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Top Tips for dealing with a hoof abscess

dealing with a hoof abscess

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Hoof abscesses can be quite distressing when your horse suddenly goes so lame they are hobbling around on three legs. But most horse owners will agree, that if your horse suddenly goes very lame, you are hoping for it to be a hoof abscess. This is because while they are very painful, the horse typically recovers in a matter of days.

Signs your horse might have an abscess

Every horse and abscess is different. But you would typically expect to see some of the below signs:

  • 1 hoof is hotter than the others
  • 1 foot has a strong digital pulse
  • Sudden, very obvious, lameness
  • Intermittent lameness that gets much worse
  • Swelling above the hoof
  • Resting the toe or heel

If all these signs were missed and a hoof abscess goes untreated, it can burst out of the coronary band, which complicates healing.

Diagnosing a hoof abscess

Sudden, severe lameness can be caused by other, more serious conditions, such as broken bones and tendon injuries. So you should never just assume your horse has an abscess when they come in very lame. However, you might not need to pay for a vet visit right away, especially if you are out of hours. Have a good look at your horse, check for any signs of injury to the leg. If there is nothing obvious, phone your vet and ask for their advice. A lot of the time they will suggest box rest with a poultice.

The early stages of recovery from most injuries is usually box rest and a poultice will help draw out any infection in the foot. Your vet might also suggest having the farrier out to remove their shoe and check for any obvious signs of an abscess. The vet can also do this if you would prefer. Whether you have the vet or farrier out, they will likely use hoof testers to try and locate any sore spots and may cut away some of the hoof to see if they can help the abscess start to drain. But especially if your horse doesn’t have shoes, you might be able to drain it without cutting into the hoof.

Tubbing a hoof abscess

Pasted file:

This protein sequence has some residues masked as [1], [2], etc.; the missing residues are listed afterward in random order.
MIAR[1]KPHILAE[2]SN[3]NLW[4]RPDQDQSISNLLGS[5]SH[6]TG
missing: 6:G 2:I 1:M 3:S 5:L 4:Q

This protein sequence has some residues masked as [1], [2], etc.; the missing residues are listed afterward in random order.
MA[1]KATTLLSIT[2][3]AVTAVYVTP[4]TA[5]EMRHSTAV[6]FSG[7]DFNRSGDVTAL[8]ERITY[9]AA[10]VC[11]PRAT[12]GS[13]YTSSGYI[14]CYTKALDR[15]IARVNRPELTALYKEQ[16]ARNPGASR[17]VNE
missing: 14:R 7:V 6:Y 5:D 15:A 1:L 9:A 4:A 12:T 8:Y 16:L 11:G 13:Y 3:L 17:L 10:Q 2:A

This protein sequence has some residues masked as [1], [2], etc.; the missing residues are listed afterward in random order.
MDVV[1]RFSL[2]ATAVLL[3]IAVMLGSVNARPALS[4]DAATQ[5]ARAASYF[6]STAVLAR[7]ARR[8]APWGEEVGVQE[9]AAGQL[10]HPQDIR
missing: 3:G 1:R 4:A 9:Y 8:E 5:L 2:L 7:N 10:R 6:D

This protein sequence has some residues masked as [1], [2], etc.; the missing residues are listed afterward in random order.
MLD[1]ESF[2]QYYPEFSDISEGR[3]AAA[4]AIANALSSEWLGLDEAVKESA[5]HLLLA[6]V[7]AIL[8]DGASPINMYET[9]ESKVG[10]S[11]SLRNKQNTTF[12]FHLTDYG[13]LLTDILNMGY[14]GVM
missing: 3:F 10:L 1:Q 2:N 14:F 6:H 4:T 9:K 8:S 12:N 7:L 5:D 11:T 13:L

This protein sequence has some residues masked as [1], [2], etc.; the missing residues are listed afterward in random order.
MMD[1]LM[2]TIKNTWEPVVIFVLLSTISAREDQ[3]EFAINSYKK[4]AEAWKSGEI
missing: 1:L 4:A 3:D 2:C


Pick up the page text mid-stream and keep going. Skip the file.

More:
Draining a hoof abscess

Horses go from being non weight bearing to virtually sound as soon as an abscess starts to drain and even before you have your vet or farrier out, there are things you can do to start helping the hoof drain the abscess.

Tubbing the foot

Having the horse stand in warm, salty water softens the sole, making it easier to drain. If you can do this twice a day it can be really helpful for drawing the infection out.


You can also start poulticing before you take their shoe off. It might not be as effective as on a bare hoof, but it still helps to draw the infection out. The first few days you should use a hot, wet poultice and change it twice a day. After about three days, you should swap to a dry poultice to stop the foot from becoming too soft, which can cause more problems.

Does my horse have to be stabled?

If your horse has an abscess, they don’t have to stay in the stable. But you want to keep the poultice or draining abscess as clean as possible. This is usually easier in the stable, especially over winter when the fields are muddy.

My top tips for poulticing a hoof

What you need to poultice a hoof:

  • A poultice
  • A nappy or cotton wool wraps
  • Vet wrap
  • Duct tape (optional)
  • Scissors
  • Plastic bag (optional)
dealing with a hoof abscess

How to poultice a hoof:

Preparing the foot & poultice

  1. Prepare your poultice. I like to use the hoof shaped ones, rather than cutting them to shape. It just makes life easier. Every poultice will come with it’s own instructions on how to use them, but if applying a wet poultice they will need soaking in boiled water.
  2. I always use heavy duty tape on my poultices, even if they are stabled. I just think it helps keep the dirt out longer. So before I do anything else, I create a square big enough to cover the bottom of the horse’s foot out of heavy duty tape. This makes the later steps a bit easier.
  3. I like to lay everything out I will need next to where I am going to poultice the horse before I take the previous poultice off or clean the foot. It means I can keep the foot in the air after cleaning until the poultice is finished.
  4. While my poultice is soaking (when applying a wet one) I like to have the horse stand in a tub of warm salt water. This is good for helping to draw out the infection and can help you clean the hoof before applying a poultice. If I’m not tubbing the foot, then I will thoroughly clean the foot with a hoof pick, brush and water.

Let’s poultice!

  1. Apply the poultice to the horses sole, pushing into any gaps and crevices. If a wet poultice, I also like to squeeze any excess liquid out by pressing the poultice gently against the sole.
  2. Cover the poultice in padding. I love a nappy for this as its super quick easy to apply. If you have a fidgety horse who isn’t likey to hold their foot up for long, you should be able to secure the poultice in place with a nappy much quicker than another form of padding.
  3. Wrap the padding with vet wrap to hold it in place. Where possible you should only wrap over the hoof, not the pasterns & heels to avoid sores.
  4. Take your duct tape square and cover the bottom of the foot with it. Secure in place by wrapping duct tape over the vet wrap bandage. (If you prefer to use a plastic bag, pop this over the vet wrap and secure in place with duct tape.)
  5. Press down any lose bits of tape and you are done!

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